Bill Boyles of McKeesport writes: "My quest is for the recipe for a cake my mother used to bake, called Harvest Cake. It was neither white nor yellow batter, but what could be called light caramel. It usually had a sea foam-type icing. It originated in the Harrisburg-Lebanon area.

Marianne Corbett of Ross writes: "If possible, I would like a recipe for a strawberry vinaigrette dressing. I was recently at a party where someone brought a salad from The Everyday Gourmet, in Aspinwall. They termed it a 'California Salad' with lettuce and cut strawberries, with this most wonderful dressing. If you or your readers know how I could get this recipe, I would greatly appreciate it."

Letters

"I was glad to read Suzanne Martinson's column in support of the Pittsburgh farmers' markets. Living in Monroeville, we try to support our local one at the high school (I don't suppose that is an option in Pittsburgh? or perhaps the city schools don't have the expansive parking lots of the suburbs).

"Since farmers' markets are always touted as something to bring in young technology workers, it would appear to me as particularly appropriate if the technology companies along Technology Drive on the Mon would provide at least a place on Saturday for them (it would be harder the other days, I'm sure). Think of the visibility from the Parkway (of course, people would have to take the Squirrel Hill exit going east).

"Another place I would consider very convenient for the consumer is the Strip District -- maybe in some parking lot at the northern end. I find the produce in the Strip District to be pretty poor as a general rule (except for the Oriental supermarkets), so it would be a good complement.

"Again it would be hard to get something during the week. (Which doesn't bother me since I don't have time to shop during the week.)

"I don't suppose they would ever consider converting the South Side Market house again into a covered market? That would indeed be ideal. Especially when it rained."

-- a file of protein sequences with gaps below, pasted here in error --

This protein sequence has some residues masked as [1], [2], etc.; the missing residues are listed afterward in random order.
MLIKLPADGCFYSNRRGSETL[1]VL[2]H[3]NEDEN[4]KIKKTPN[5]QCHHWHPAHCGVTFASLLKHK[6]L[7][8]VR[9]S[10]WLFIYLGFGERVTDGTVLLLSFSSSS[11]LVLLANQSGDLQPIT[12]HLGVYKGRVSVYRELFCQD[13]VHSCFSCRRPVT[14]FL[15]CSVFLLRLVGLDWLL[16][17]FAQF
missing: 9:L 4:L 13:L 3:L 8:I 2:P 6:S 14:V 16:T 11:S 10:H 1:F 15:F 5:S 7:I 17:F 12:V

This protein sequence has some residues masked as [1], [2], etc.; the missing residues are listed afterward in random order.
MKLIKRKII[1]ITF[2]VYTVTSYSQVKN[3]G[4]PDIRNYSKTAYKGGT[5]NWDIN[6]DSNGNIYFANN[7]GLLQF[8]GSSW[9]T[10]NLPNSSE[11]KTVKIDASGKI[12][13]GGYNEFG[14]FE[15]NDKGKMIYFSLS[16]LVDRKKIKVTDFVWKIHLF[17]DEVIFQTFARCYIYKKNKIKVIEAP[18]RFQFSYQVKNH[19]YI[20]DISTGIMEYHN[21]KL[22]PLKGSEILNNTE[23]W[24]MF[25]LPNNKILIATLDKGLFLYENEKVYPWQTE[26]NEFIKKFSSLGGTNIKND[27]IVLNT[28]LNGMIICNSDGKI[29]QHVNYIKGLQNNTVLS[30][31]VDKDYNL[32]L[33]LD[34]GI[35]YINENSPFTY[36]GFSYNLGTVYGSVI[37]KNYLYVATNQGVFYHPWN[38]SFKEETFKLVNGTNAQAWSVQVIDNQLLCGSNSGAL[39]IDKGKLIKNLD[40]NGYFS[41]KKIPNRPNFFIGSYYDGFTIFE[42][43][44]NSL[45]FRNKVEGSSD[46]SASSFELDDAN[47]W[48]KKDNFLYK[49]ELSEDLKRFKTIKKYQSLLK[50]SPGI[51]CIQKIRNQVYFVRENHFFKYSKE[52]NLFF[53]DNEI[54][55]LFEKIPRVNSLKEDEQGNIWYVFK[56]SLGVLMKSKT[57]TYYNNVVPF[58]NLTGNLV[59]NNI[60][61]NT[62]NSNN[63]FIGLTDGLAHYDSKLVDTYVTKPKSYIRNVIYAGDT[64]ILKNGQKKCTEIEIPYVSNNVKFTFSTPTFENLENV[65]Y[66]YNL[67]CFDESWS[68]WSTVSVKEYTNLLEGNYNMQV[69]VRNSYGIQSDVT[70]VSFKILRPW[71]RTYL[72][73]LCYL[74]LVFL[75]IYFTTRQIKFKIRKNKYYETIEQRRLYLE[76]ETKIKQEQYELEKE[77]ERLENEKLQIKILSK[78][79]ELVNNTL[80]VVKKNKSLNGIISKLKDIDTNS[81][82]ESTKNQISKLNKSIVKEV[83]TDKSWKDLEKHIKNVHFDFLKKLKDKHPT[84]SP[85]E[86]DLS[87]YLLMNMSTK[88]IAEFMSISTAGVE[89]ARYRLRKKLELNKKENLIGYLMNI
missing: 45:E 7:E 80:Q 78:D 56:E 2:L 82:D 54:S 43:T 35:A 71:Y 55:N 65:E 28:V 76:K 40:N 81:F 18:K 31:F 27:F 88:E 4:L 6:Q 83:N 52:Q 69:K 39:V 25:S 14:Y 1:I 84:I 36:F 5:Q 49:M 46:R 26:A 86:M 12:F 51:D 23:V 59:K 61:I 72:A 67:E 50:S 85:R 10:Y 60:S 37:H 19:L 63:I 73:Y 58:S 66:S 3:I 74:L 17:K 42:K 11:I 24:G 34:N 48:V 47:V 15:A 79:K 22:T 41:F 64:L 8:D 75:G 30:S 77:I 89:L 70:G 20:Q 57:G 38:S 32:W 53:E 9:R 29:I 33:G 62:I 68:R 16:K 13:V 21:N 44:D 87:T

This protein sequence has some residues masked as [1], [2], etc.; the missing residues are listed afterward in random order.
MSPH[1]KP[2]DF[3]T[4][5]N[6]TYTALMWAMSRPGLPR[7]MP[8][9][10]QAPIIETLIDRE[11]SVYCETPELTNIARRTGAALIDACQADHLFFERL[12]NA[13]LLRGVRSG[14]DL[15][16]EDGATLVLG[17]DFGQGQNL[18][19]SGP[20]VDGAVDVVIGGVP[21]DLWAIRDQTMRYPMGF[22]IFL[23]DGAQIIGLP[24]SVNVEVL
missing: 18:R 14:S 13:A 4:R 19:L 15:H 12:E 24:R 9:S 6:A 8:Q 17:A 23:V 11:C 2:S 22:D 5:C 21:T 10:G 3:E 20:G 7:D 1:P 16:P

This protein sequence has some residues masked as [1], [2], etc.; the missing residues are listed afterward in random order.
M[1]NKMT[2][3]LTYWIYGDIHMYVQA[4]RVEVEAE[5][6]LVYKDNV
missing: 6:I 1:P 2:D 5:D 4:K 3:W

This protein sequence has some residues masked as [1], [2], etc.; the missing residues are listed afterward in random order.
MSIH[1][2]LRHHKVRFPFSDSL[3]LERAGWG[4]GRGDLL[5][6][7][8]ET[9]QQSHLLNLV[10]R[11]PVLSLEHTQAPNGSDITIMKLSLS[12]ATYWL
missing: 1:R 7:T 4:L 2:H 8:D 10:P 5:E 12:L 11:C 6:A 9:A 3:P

Cathy Chaparro
Monroeville


"Please do everything you can to keep our farmers' markets open. I love East Liberty and Highland Park. I think they are a vital part of our city."

Lowrie Ebbert
Squirrel Hill


"I tried calling the mayor's office, got transferred to a line that rang about 20 times and no one answered. I agree with you. I'm from Rochester, N.Y., and there is a permanent farmers' market there that used to be an old railway station. I just wish some of them were open a little later in the evening. I live near Monroeville where it's only on Saturday a.m. and if you don't get there early, there's nothing left.

"Our local Community Market (owned by Giant Eagle) has some local produce, but not a lot. I miss living in the Wilkinsburg area and going to theirs. It was great, even had a German guy who sold the best pepperoni and cheese. Hopefully, someone in the mayor's office will take up the cause!"

Jane E. Stoltman
Plum


If you want to answer a recipe request from a reader or are looking for a recipe yourself, please write to Kitchen Mailbox, c/o Arlene Burnett, 34 Blvd. of the Allies, Pittsburgh 15222, or e-mail to aburnett@post-gazette.com Please include a name, neighborhood and a daytime phone number on all correspondence.

Back to top Back to top E-mail this story E-mail this story
Search | Contact Us |  Site Map | Terms of Use |  Privacy Policy |  Advertise | Help |  Corrections